Mahrattas a people of Central India, south of the River Ganges, inhabiting the mountains from Gwalior to Goa, and by many supposed to be the descendants of a Persian or North Indian people who had been driven southwards by the Mongols. They are a vigorous and active race, and though, like many Eastern nations, diminutive and ill formed, are distinguished for their courage. Most of the Mahrattas are Hindus in religious belief, but, unlike the devout followers of Brahma, they do not adhere to the distinction of caste very closely. Mohammedanism and Parseeism also have many followers among this people, and Judaism counts a few adherents, though so distorted by heathen practices that some ethnologists have identified the Beni Israel of the Mahratta land with the Pattans (q.v.).
History. — The Mahrattas are first mentioned in history about the middle of the 17th century. They then inhabited a narrow strip of territory on the west side of the peninsula, extending from 15° to 21° N. lat., and are spoken of as for three centuries the subjects of Mohammedanism. The founder of the Mahratta power was Sevaji (died in 1680), a freebooter or adventurer, whose father was an officer in the service of the last king of Bejapir. By policy or by force, he eventually succeeded in compelling the several independent chiefs to acknowledge him as their leader, and, with a large army at his command, overran and subdued a vast portion of the emperor of Delhi's territory. He was crowned as king in 1674. his son and successor, Sambaji, after vigorously following out his father's policy, was taken prisoner by Aurungzebe in 1689, and put to death. The incapacity of the subsequent rulers who reigned under the title of Ramrjah ("great king"), tempted the two chief officers of state, the Peishzwa, or prime minister, and the paymaster-general, to divide, about 1749, the empire between them, the former fixing his residence at Pfuna, and retaining a nominal supremacy over the whole nation, while the latter made Nagpur his capital, and founded the empire of the Berar Mahrattas. Later, however, the Mahratta kingdom was divided into a great number of states, more or less powerful and independent, chief among which were, besides the two above mentioned, Gwalior, ruled by the Rao Scindiah; Indore, by the Rao Holkar; and Baroda, by the Guicowar. Intestine wars followed this subdivision, and ultimately the East India Company was compelled to interfere. After many long and bloody contests with the British and their allies, the Mahrattas were reduced to a state of dependence. The only exception was Scinldiah, a powerful chief; who had raised a powerful army, officered by Frenchmen, and disciplined after the European method. He continued the contest until 1843. The dignity of peishwa was abolished in 1818, and his territories were occupied by the British. Nagpdir and Sattara subsequently also came to the British, but the other chiefs still possess extensive dominions under British protection.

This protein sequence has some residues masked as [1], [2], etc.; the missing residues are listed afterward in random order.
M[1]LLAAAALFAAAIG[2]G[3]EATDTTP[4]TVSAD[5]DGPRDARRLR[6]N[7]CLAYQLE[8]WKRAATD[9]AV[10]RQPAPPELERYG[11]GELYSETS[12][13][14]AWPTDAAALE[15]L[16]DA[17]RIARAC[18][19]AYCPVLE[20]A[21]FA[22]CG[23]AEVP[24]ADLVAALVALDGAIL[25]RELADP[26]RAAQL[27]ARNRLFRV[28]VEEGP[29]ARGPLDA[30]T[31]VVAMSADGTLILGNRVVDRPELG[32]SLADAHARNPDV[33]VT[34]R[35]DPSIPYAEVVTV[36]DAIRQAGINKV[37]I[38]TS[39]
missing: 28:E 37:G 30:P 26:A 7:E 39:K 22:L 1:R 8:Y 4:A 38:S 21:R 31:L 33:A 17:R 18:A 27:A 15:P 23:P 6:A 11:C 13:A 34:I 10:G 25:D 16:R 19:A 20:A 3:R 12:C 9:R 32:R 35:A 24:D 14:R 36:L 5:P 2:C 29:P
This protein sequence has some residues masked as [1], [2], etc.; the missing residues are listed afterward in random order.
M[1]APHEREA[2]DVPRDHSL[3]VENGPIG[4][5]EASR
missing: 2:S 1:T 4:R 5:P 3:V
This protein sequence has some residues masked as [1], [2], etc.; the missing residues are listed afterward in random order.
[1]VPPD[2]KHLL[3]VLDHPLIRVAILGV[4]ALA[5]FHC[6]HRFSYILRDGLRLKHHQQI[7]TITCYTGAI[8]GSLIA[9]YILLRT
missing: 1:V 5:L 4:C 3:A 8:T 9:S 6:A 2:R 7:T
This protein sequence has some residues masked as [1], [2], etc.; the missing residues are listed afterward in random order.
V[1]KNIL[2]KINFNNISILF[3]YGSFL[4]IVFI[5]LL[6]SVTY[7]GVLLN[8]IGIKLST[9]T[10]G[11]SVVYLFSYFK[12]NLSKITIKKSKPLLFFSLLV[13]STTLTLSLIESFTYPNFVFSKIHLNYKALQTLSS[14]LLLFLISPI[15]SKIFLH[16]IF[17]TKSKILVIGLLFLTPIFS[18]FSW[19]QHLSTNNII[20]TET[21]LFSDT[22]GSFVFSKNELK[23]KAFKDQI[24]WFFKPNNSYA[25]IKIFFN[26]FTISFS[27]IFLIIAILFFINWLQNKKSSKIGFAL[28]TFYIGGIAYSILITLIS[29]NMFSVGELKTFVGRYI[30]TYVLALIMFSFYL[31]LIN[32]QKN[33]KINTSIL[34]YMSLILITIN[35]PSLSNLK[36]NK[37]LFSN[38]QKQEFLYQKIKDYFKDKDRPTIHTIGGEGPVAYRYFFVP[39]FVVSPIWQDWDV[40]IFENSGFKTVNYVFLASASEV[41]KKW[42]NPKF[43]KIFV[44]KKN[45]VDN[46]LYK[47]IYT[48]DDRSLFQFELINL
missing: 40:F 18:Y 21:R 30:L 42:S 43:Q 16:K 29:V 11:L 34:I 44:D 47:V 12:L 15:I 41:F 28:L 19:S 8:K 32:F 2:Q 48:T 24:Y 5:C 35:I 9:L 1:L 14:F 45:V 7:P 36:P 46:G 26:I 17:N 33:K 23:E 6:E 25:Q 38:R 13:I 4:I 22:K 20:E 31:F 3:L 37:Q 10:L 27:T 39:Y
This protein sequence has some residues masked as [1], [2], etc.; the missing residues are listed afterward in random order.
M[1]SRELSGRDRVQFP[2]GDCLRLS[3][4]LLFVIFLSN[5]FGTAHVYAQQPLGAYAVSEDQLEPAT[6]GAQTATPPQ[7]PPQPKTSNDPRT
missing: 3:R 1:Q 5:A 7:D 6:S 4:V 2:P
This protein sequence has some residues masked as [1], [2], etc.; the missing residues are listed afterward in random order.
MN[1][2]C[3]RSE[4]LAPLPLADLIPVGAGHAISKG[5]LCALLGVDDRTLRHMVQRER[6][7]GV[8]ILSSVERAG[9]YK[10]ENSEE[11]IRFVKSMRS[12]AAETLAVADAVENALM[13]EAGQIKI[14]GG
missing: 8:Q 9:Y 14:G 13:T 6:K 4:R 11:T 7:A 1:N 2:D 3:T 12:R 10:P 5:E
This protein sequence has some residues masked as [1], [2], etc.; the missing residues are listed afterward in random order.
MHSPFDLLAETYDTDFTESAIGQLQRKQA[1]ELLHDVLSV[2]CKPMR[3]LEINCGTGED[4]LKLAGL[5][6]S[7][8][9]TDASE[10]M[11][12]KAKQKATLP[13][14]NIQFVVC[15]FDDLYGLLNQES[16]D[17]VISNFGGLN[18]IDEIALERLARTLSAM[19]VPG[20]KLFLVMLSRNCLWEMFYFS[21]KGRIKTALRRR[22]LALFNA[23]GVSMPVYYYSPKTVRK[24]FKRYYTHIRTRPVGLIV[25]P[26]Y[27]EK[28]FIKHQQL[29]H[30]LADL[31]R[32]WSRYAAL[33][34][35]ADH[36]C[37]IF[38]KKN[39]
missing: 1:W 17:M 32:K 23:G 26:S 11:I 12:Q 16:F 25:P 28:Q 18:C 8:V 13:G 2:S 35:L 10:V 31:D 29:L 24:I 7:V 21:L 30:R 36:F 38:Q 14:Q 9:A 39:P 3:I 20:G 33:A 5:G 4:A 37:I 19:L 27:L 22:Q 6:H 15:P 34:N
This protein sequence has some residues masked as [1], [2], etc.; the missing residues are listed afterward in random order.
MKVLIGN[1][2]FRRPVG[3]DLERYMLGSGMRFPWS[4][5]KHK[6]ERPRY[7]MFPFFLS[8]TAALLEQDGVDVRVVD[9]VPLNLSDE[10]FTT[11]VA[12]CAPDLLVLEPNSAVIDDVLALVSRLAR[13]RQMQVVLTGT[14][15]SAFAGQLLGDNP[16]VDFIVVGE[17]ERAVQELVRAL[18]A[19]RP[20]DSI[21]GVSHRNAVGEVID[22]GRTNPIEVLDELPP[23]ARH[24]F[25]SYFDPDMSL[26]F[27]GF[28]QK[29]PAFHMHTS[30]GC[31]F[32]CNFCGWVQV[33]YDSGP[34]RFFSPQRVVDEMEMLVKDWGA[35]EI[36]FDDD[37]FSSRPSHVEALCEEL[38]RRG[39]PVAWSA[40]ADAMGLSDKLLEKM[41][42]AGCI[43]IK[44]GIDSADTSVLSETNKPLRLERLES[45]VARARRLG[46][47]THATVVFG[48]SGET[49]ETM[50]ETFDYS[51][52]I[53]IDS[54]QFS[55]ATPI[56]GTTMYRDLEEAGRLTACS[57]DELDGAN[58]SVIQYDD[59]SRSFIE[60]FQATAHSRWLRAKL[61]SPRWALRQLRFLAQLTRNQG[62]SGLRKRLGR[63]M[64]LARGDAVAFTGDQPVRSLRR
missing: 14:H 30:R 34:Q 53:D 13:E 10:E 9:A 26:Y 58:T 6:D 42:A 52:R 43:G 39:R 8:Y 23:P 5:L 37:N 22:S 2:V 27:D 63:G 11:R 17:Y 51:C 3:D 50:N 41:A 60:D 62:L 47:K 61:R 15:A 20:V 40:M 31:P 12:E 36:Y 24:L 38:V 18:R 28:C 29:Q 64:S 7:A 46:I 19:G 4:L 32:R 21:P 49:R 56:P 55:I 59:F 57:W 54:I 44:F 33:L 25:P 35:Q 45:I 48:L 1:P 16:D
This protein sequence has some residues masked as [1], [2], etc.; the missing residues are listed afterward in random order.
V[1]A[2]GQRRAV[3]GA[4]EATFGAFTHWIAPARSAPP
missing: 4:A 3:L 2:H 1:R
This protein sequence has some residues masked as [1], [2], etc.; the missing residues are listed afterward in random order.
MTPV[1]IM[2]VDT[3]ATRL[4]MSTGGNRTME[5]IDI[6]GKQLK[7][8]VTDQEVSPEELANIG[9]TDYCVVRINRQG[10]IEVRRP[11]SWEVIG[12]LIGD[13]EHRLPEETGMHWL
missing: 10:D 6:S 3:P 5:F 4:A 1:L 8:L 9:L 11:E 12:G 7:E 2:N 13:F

Missions. — The earliest missions of the Christian Church in India date with the settlement of the Portuguese in Goa, where the Roman Catholics established the first bishopric in 1534. The second important hold the Romish Church secured at the two Salsettes, the peninsula and island near Bombay. From these the work was gradually pressed through the Mahratta-land. At Goa there are claimed to be 312,000, and at Bombay 20,300 Roman Catholics. SEE INDIA. The first Prottestant mission was commenced in the Mahratta-land by the American Board in 1811. For about twenty years it was confined to the territory this side of the Ghauts. Mahim, Tannah, and Chowul (Choule) were occupied for a time, but abandoned in 1826. In 1836, however, the work began to show signs of vigor and promise. At this time a mission was established on the high lands of Ahmednuggur, a city of 30,000 inhabitants, and by 1842 it became an independent mission center. For the success of this work and its present status, see the article INDIA, vol. 4, p. 555, col. 2. The Anglican Church first began missionary labors in Bombay in 1820, and gradually gained a hold at Tannah, Bandora, and Bassein. In 1832, Nasik, the most celebrated center of Brahminism in all Deccan, was secured; in 1846 the work was extended to the station Junir, and in 1848 to Malligaum. The attempt made a few years ago, at Yeolat, to Christianize exclusively by the aid of native helpers failed completely. Neither did the effort among the Illanmgs, in the neighborhood of Aurangabad (stations Buldana, etc.), prove successful. In Bombay and vicinity the Church Missionary Society sustains many schools, and Christian influences are molding the character of the rising generation. A special missionary for the Mohammedans is sustained here. See BOMBAY. The Scotch Mission commenced at Konkan in 1823;. the first stations were Bankot and Suvarndrug, but these were abandoned when the laborers were needed at Bombay. Here both the "Established Church" and the "Free Church" sustain schools. The Scotch Mission at Poonah, which originated in 1839, belongs to the Free Church. Of late years the Free Church has established missions among the Waralies (aborigines) near Daman. The Society for the Propagation of the Gospel has labored in this field since 1840, but confined mainly to Bombay. Very lately the Medical Missionary Society has established an institute which will prove of valuable service to the mission work. See Sprengel, Geschichte der Maratten (Halle, 1786); Duth, History of the Mahrattas (London, 1826, 3 vols. 8vo); Grundemann, Missionsatlas, No. 12; Chambers, Cyclopaedia, s.v.